One of the most admirable parts of any equestrian sport is that it’s a genuine team effort between horse and rider. The two are connected in a way that isn’t easily illustrated by words. The horse supports the rider and the rider does everything possible to support the horse. It’s truly a relationship that we often don’t pay enough credit to.

Every athlete in every sport at nearly every level has a work out plan. Whether it’s the daily jogger that accomplishes 3 miles on their lunch hour or it’s an Olympic triathlete, we all dedicate a certain amount of time and practice to our sport of choice. A consistency among each work out plan is stretching. Why is it that so many equestrians skip it?
Stretching has a wide range of benefits. You may be familiar with many of them especially if you’re a stretcher yourself. They include:

• Better balance
• Increased flexibility and suppleness
• Relief of joint and muscle pain
• Improved performance
• Increased range of motion
• Improved circulation
• Enhanced proprioception
• Promotes relaxation
• Prevents injury

Next is some demonstrations of a couple of the most effective stretches for the rider, but first I’d like to disclose a couple of safety precautions:

• If you are suffering or recovering from an injury, consult a professional before using the stretch techniques listed below.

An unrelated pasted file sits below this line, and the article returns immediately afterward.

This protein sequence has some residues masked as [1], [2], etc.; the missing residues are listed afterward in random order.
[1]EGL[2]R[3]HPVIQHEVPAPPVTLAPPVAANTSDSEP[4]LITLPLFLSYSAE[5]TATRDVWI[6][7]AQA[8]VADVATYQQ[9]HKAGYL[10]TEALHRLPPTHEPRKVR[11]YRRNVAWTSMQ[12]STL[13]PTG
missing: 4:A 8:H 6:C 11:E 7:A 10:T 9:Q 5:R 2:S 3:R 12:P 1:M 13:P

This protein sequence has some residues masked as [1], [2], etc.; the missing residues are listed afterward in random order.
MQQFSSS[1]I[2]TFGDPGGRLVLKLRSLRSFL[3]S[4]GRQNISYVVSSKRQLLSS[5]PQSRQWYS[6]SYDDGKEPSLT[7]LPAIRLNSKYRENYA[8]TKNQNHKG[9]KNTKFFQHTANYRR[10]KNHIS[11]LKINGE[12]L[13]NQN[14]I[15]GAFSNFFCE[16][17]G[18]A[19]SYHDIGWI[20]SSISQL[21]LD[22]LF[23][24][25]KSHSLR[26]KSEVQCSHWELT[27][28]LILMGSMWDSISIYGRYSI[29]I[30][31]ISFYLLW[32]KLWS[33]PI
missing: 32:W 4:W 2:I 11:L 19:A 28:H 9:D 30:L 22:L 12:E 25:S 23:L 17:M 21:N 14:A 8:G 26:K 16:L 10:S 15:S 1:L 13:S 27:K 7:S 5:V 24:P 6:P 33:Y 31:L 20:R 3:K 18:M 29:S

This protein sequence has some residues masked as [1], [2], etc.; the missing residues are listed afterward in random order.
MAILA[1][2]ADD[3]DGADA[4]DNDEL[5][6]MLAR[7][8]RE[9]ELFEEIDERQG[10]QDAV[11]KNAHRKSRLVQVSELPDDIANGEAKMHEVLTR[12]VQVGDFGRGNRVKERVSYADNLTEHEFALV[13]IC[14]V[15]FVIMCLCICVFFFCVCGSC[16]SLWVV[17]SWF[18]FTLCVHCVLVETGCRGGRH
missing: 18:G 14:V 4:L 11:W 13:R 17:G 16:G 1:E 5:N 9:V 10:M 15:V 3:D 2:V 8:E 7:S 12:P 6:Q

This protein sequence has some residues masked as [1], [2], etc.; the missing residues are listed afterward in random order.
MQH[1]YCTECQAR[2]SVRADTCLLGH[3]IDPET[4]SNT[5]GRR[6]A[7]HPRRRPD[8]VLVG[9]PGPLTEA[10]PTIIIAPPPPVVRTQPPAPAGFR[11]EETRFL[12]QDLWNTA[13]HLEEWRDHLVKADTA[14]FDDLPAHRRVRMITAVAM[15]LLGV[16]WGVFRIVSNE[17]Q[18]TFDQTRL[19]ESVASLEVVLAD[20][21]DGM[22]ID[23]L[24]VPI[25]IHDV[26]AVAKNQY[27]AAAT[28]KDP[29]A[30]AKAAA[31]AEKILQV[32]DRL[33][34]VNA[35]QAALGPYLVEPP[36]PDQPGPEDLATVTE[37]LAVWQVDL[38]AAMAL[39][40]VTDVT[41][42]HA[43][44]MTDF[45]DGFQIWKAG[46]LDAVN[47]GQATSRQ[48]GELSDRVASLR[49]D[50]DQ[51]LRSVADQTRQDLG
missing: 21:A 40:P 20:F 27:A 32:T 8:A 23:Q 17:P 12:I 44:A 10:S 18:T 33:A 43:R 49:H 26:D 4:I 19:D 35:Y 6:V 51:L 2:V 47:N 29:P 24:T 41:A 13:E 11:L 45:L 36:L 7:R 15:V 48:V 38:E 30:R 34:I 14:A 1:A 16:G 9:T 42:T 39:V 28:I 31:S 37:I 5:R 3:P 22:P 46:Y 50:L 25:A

• Stretching should not be painful. If you find that a stretch is painful, stop practicing this stretch or decrease your exertion until it is no longer creating discomfort. We are trying to achieve a “healthy tension”.
• Take time to do the stretches correctly.

Here are exemplifications of a few complementing stretches for the rider:

Calf stretching feels great and is a great way to keep prevent tightness in the saddle.

In addition to stretching out calves, it's a great idea to drop into a deep lunge on each leg. This loosens the hips and hamstrings. Two other exercises for the lower body are demonstrated below.

In addition to stretching the gluteal muscles and hip, the above stretch is also good for the spine. Be sure to engage your core.

Core strength and suppleness is essential for the equestrian to promote balance. I encourage you to do several core and spine stretches to increase flexibility. The supine twist involves lying on your back and bending 90 degrees at the knees. Gently twist your lower body, allowing your hips and knees to fall to the floor on one side. Repeat on the other side. Another good one to check out is the camel-cat stretch.

This is called the abdominal stretch, more famously known by it's yoga term, "cobra". This relaxes the hip flexors and extends your secret six-pack.

To assist in bringing those shoulders back for a polished off seat, you'll need a doorway or a stall entrance.

Turning your head from side to side while practicing this shoulder stretch increases range of motion in your neck and cervical spine.

The list could go on forever. These are a few of my favorites that help me to feel great before hopping up into the saddle. Many horse owners stretch their horses because they understand how consistent practice improves their performance and well-being. All too often, we forget about the importance of our own stretching practice. Stretch time is relaxing, it establishes a great basis for bonding time, and it’s FREE! Treat yourself to a stretch date with your horse before each and every ride.

Mariah Reeves

easycare-customer service-mariah

Customer Service

As one of the customer service representatives, I am happy to help get your horse into the right boots. I promote holistic methods of equine care and will assist you with finding the perfect fit for horse and rider.